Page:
I have started and stopped several times on an entry, since my last blog months ago. The fall semester, dare I say a year, seemed to long and continually busy. There were a lot of adventures, some frustrations, and a little sadness—as there is for everyone. Perhaps what I have been viewing as simply being too busy, are just opportunities blossoming that come with the realization of the hard work and dreams I nurtured quietly for so long.
Travel and Conferences
During the early summer 2016, I crossed off a major bucket list item. The NAISA conference was held in Hawaii. I had been to Alaska for another conference, and those were big bucket list places for me. I visited Austin too, again, due to a conference. Conferences, though are part of a professional obligation have long been a chance to visit with friends, reconnect with colleagues, and learn a lot of new information—plus visit so many places.
While I thought, I could be a professor as an undergraduate, I was certain I might not ever achieve that dream. During my freshman year of college, I flunked out. I wasn’t ready or even excited to be in college, but the consequences for not trying would drag my down my GPA throughout my undergrad years.
Start of my dreams
Yet, there was someone who took a gamble on me, and literally launched me into this career. Barry White and I had given a talk together a conference, and he encouraged me to apply to grad school at UB. That of course would lead to working with John Mohawk and Oren Lyons as their teaching assistant. I would go on to learn so much from the faculty at the University of Buffalo—that a lot of those lessons still guide me today. But it was Barry White that took a chance on me all those years ago. And John and Oren, among so many others would shape, mold, and inspire me a long this journey.
2016 marked the tenth year of some losses that were very personal and profound for me which has caused me to reflect a lot recently—as I prepare to start a new chapter in my life.
My grandmother’s sister, affectionately known as Aunt Betty, passed away in early 2006. My grandmother Shirley would pass away that summer in 2006. I adored my grandmother. And my mentor and friend John Mohawk would pass away days after a dinner we shared as I prepared to finish my dissertation.
Within eighteen months, I would lose both of my dogs too. Boomer a black lab who I had for ten years, and Belle a husky-Shepard mix who I rescued, but who was hilarious with the prettiest ice blue eyes. This would lead to some very dark days in my life.
A dog named Bodhi
But this would in turn lead to rescuing a pup I named Bodhi. Looking back now, I can see it was Bodhi who rescued me. He was the sweetest, gentlest dog that had a giant heart and was so patient. Bodhi and I would in turn take in another dog, a beagle named Copper. Copper’s owner had passed away and he needed a home. But like beagles can be, Copper was stubborn. But Copper was sweet too.
I still laugh at the day in the backyard that Bodhi was mischievous, and Copper was not amused by it. Copper was often frustrated by Bodhi’s long legs and thus speed. Bodhi was continually surprised that Copper took the angles and cut him off in games of chase anyways. But this one day stands out.
Bodhi loved to play fetch, but wasn’t the greatest about giving you the ball back so it could be thrown again. The trick was to keep two or three of the balls in play. But it was getting on towards dinner time, and Copper was simply sniffing around the backyard. I had thrown a toy, and told Bodhi to get his toy. So, Bodhi looked at his toy, then looked at me, and then looked at Copper. I told Bodhi to go get his toy again.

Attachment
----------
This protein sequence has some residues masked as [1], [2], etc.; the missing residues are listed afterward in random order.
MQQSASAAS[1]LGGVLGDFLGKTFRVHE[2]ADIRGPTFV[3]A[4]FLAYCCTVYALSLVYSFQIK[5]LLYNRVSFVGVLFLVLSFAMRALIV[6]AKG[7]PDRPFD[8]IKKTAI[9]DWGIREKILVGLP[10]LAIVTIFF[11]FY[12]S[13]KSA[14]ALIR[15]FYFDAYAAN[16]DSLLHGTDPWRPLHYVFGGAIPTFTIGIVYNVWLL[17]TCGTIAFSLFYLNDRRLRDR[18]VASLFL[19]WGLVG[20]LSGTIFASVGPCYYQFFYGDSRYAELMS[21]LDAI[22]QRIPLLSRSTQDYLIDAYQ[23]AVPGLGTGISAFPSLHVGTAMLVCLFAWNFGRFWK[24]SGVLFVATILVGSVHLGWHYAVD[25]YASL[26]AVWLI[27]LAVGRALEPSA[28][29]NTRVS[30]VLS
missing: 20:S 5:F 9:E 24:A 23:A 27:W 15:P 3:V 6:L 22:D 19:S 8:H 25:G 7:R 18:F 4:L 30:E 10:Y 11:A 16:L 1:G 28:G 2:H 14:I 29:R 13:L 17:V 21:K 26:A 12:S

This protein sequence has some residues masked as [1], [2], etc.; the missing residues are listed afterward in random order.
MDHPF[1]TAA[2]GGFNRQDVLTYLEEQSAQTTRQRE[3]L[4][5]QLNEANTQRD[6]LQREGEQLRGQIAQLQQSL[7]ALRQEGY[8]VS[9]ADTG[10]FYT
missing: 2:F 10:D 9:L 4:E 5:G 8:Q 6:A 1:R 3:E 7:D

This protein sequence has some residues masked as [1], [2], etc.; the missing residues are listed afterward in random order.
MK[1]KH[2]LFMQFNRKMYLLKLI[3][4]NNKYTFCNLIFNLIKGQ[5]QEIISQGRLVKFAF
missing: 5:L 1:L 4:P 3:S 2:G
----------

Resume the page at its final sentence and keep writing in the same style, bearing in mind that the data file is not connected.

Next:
And with that, Bodhi ran over to Copper—who was minding his own business—and grabbed Copper by the head and tried to drag him towards me. Copper let out an indignant bark, and Bodhi just kept grinning ear to ear. It is one of my fondest memory of the two dogs.
Ten Years, a blink of an eye
Two years ago, on December 28, 2014, I took Bodhi to the emergency vet in North Syracuse. It would turn out that Bodhi most likely had an aggressive form of cancer, and his spleen had ruptured—the only humane thing to do was put him to sleep. But it broke my heart.
On December 28, 2016, just before I was to begin Sabbatical Leave and my Research Chair Fulbright Fellowship, I put Copper to sleep too. Copper was approximately ten years old, and struggling with his health. Copper had been a sweet dog too. Even in his stubbornness, he grew on me—a lot. Ten years has passed in the blink of an eye.
A New Chapter
So, while I have had a bit of a heavy heart the last couple of weeks, Chloe and I have ventured forth into Canada. In 2016, I was also awarded Visiting Research Chair in Trans-Border Studies at Brock University and Sabbatical Leave from SUNY Oswego. I will be teaching at Brock for their Spring term and working on research with the Creation Narratives of the Haudenosaunee at Six Nations; and likely in several other communities too. There are so many conversations to be had, so much to learn, and in turn so much to write—I suspect the next ten years will pass in the blink of an eye too.
I feel like I have found my voice and excitement to write again. I have had so many wonderful conversations in recent weeks, months, and years. I need to write to find out what I am thinking—it only makes sense. I have been inspired by all the books published by my friends and colleagues—I feel compelled to pick up the pace a little bit!
But none of this blog would be possible without the patience and talent of Zak Becker of 1BigWebDesign. (Get ahold of one of the most talented guys in the business!)
What are your hopes and dreams for 2017?